Just like cassette tapes and rotary phones, we may one day miss tripping over stacks of Yellow Pages while heading out the door.
But that day isn’t soon.
A pilot program aimed at banning unwanted distribution of phone books in San Francisco has been shelved. The ordinance, passed in 2011, was the first in the nation to require residents and businesses to opt-in to receive the weighty tomes.
The decision comes after a similar ordinance in Seattle was shot down by a federal appeals court in October.
As it turns out, the Yellow Pages are two-pounds of bounded free speech.
In an unanimous decision, a three-judge panel from the Ninth Circuit Court of Appeals ruled Seattle’s opt-out legislation unconstitutional:
“We do not see a principled reason to treat telephone directories differently from newspapers, magazines, television programs, and similar media.”
Supervisor David Chiu, who sponsored the San Francisco bill, understandably told the Bay Citizen he was flummoxed by the ruling:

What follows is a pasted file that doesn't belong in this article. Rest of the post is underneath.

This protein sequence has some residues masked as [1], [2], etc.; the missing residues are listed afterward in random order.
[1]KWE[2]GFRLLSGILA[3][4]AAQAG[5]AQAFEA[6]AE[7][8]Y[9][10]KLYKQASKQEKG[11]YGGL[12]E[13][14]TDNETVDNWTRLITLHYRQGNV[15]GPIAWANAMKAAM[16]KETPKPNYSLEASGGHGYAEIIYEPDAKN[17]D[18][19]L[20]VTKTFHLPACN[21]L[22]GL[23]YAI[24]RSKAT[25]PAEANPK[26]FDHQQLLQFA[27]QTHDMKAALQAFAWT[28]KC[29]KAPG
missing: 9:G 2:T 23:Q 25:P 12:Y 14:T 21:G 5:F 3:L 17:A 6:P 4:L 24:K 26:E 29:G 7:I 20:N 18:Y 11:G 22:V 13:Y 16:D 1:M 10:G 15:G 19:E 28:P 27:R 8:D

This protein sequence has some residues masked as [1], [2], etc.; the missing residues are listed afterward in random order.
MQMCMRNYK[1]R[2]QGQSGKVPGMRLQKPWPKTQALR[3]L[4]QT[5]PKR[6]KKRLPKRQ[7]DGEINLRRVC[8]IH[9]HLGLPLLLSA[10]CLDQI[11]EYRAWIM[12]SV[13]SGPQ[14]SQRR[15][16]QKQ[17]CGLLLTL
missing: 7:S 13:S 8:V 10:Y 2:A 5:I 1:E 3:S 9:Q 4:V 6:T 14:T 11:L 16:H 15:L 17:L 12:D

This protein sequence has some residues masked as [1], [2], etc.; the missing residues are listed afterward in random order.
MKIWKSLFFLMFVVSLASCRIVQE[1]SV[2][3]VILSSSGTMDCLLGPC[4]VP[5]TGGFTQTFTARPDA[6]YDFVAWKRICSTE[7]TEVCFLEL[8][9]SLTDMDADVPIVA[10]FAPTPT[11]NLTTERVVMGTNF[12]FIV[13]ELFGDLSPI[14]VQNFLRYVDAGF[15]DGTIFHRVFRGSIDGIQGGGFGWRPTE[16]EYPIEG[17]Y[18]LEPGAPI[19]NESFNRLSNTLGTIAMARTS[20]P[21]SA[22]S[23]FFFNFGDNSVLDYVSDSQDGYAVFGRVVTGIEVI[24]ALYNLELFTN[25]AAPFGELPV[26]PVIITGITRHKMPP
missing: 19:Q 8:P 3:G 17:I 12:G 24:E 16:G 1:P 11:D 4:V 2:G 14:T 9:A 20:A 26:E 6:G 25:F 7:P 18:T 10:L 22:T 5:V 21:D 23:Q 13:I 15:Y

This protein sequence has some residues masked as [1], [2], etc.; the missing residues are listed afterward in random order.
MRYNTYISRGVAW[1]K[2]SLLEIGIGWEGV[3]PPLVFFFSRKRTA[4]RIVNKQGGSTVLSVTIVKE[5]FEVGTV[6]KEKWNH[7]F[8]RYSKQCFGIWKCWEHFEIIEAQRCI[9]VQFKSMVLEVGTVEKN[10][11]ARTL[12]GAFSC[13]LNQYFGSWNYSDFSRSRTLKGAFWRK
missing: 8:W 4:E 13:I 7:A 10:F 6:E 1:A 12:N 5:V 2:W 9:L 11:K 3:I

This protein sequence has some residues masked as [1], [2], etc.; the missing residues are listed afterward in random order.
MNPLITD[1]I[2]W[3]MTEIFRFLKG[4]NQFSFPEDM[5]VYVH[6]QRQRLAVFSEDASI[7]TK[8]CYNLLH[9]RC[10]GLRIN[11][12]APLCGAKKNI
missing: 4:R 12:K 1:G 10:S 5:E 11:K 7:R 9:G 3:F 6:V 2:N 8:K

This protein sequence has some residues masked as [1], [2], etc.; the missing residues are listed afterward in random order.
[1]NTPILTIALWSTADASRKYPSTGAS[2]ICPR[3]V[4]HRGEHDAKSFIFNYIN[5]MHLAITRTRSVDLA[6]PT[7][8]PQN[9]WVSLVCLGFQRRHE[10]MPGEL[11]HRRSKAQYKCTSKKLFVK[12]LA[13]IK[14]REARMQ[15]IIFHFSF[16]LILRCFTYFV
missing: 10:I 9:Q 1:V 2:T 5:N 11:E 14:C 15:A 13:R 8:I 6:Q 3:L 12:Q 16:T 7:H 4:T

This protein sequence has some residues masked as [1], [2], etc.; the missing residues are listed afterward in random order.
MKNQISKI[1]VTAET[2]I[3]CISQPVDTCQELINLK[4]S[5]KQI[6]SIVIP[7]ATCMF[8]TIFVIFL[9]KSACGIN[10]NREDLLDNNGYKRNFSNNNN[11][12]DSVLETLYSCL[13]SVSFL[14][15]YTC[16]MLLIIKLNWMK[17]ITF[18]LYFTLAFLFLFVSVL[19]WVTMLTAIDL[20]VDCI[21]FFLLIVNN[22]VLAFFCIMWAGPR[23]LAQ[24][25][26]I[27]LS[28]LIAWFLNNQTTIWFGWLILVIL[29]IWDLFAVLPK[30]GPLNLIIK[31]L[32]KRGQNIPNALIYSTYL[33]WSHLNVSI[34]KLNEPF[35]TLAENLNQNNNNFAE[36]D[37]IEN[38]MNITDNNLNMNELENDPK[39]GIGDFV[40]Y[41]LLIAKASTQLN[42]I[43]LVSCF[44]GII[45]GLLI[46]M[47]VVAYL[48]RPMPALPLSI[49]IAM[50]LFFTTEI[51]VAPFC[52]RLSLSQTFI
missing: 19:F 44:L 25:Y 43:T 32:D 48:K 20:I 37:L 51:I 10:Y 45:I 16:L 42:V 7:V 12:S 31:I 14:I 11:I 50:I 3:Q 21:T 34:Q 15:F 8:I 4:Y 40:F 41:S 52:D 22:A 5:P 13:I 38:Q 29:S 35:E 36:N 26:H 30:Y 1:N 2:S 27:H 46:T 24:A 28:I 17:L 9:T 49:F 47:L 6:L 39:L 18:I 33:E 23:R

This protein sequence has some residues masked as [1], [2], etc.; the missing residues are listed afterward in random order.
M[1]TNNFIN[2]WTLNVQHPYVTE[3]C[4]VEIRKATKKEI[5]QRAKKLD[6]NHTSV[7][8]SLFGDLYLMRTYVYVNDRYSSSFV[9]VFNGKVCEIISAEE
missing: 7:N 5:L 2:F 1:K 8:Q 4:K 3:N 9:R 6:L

“[It] protects giant corporate polluters that litter our San Francisco doorsteps with 1.6 million unwanted Yellow Pages books each year.”
Melanie Nutter, director of the San Francisco Environmental Department, estimates the phone books create nearly seven million pounds of trash in the city each year.
While the pilot program never took flight, a trade group for directory publishers called the Local Search Association has also challenged The City’s ordinance on First Amendment grounds.
Neg Norton, president of the Local Search Association, told the Bay Citizen the marketplace should run its course:
“If nobody uses these products anymore, then advertisers won’t advertise in them, and we won’t publish them anymore.”
Enjoy the free door stoppers while they last, guys.